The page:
What's the best way to help your dog make good decisions in your home day in, day out? A walk. A dog-walking habit helps to reinforce your relationship with your dog. A walk helps your dog to burn off energy. And, a walk helps to expose your dog to new sights, sounds and smells, and that can help your dog to think, learn and grow.
So everyone should walk dogs (and I even have tips about dog-walking gear you can use to get started).
But not everyone walks their dogs in the right way.
In fact, there are plenty of people out there who make poor dog-walking decisions that impact my ability to walk my dog safely.
We're talking etiquette here. These are my top 5 rules all dog walkers should follow.
1. Keep the dog leash on.Many cities (including mine) have rules concerning leashes in public places. Those rules are designed to keep dogs out of private yards and out of the roadways. In short, they're rules that are made to keep your dog safe. And, they are rules that make dogs a little more appealing to non-dog people.
Every walk should begin with a lead clipped to a harness or a collar. And that leash should remain clipped until the dog is inside the home again. If you're not a fan of using leashes, walk your dog on your own property. Or head to a designated area (such as an off-leash dog park) to exercise your dog. But don't assume that all public places are great spaces for off-leash work. They are not.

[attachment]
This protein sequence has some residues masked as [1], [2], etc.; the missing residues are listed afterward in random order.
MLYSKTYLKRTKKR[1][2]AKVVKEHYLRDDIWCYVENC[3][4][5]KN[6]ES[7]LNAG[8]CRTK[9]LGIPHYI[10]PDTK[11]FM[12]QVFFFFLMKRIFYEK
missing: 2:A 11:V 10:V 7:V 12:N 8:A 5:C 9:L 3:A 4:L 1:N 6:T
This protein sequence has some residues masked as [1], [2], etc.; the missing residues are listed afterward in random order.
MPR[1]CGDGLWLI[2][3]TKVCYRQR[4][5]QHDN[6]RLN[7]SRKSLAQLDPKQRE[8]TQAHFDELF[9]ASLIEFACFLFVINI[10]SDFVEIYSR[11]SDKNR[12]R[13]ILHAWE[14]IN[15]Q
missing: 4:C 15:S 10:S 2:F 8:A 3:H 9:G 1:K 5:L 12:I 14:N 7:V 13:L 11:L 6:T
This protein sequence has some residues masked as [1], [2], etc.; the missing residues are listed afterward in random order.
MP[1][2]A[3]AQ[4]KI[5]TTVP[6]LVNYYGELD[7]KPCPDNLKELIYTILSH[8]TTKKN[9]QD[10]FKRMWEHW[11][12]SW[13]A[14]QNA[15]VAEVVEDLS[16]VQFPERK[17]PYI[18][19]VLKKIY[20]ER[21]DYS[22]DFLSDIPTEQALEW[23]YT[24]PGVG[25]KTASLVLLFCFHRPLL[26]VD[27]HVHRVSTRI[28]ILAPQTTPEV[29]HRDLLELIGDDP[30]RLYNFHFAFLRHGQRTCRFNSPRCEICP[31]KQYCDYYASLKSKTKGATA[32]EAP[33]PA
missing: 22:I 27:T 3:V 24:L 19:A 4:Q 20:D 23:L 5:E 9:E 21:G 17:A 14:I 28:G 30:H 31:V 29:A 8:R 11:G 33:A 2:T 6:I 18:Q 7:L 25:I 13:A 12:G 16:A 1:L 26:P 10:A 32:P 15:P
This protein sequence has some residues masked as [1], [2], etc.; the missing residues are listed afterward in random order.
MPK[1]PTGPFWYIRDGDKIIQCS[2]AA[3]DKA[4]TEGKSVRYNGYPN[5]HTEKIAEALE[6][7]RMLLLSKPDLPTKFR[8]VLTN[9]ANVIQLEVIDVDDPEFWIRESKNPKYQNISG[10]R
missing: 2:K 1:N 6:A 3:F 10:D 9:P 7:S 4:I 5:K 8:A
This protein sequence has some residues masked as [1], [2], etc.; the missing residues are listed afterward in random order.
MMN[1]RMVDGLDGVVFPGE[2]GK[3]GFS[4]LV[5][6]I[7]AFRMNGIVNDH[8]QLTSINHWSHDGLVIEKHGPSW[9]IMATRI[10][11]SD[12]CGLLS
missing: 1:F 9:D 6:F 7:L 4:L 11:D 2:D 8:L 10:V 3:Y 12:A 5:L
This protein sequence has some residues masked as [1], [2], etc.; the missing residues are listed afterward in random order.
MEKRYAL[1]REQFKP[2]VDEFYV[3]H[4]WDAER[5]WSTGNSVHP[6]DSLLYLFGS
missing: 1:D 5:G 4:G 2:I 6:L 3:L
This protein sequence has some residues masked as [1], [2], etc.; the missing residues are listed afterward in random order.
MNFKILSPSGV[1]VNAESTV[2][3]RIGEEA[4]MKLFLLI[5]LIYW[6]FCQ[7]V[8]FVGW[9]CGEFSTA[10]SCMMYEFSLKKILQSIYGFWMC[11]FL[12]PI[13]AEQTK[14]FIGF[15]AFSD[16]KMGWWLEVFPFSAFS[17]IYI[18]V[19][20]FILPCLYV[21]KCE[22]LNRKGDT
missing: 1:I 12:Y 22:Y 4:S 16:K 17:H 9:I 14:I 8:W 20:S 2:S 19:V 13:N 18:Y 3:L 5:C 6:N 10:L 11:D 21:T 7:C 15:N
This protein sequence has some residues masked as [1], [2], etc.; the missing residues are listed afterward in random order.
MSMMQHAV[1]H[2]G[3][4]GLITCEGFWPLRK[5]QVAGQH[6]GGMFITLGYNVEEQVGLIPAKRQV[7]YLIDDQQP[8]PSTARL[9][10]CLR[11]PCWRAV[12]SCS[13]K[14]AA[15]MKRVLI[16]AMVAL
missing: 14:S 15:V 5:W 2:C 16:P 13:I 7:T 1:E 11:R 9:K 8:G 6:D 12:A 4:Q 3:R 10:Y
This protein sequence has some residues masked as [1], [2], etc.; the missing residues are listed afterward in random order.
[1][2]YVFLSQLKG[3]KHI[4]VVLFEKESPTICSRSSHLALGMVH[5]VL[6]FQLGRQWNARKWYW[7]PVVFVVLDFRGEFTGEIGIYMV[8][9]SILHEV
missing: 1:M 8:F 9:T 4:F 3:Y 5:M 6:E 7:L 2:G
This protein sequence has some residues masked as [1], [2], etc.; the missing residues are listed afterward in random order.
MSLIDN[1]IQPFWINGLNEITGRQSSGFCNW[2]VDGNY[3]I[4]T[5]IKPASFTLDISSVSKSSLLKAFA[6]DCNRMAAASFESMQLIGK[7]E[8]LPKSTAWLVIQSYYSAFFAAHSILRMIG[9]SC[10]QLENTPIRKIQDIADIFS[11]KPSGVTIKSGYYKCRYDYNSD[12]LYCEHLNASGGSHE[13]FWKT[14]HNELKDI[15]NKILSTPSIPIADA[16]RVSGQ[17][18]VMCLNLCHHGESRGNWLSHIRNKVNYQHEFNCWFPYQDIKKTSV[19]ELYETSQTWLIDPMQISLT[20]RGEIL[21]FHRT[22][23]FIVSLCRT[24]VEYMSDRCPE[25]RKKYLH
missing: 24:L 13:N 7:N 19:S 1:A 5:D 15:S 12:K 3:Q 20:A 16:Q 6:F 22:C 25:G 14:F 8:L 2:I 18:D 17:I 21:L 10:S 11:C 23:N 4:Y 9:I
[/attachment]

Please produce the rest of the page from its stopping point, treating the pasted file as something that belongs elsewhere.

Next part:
2. Do not expect a meet and greet.I've written a little about this before, but my dogs are not prepared to meet your dog (or any dog) while we're out on a walk. This is especially true of Sinead. She is small, she has some fear issues and she cannot handle the idea of a stranger dog running at her face when she is on a leash and she cannot get away.
It doesn't matter to me that your dog is friendly. Mine is not. Yelling "He's friendly!" doesn't help. Keeping your dog away from mine certainly does help.
If you'd like your dog to hang out with other dogs, head to the dog park. Meet other dog-friendly people at the dog park and have your own at-home play groups. Or schedule group walks with another person who has a dog you know and trust.
But please. Do not use your walk to socialize your dog with other dogs.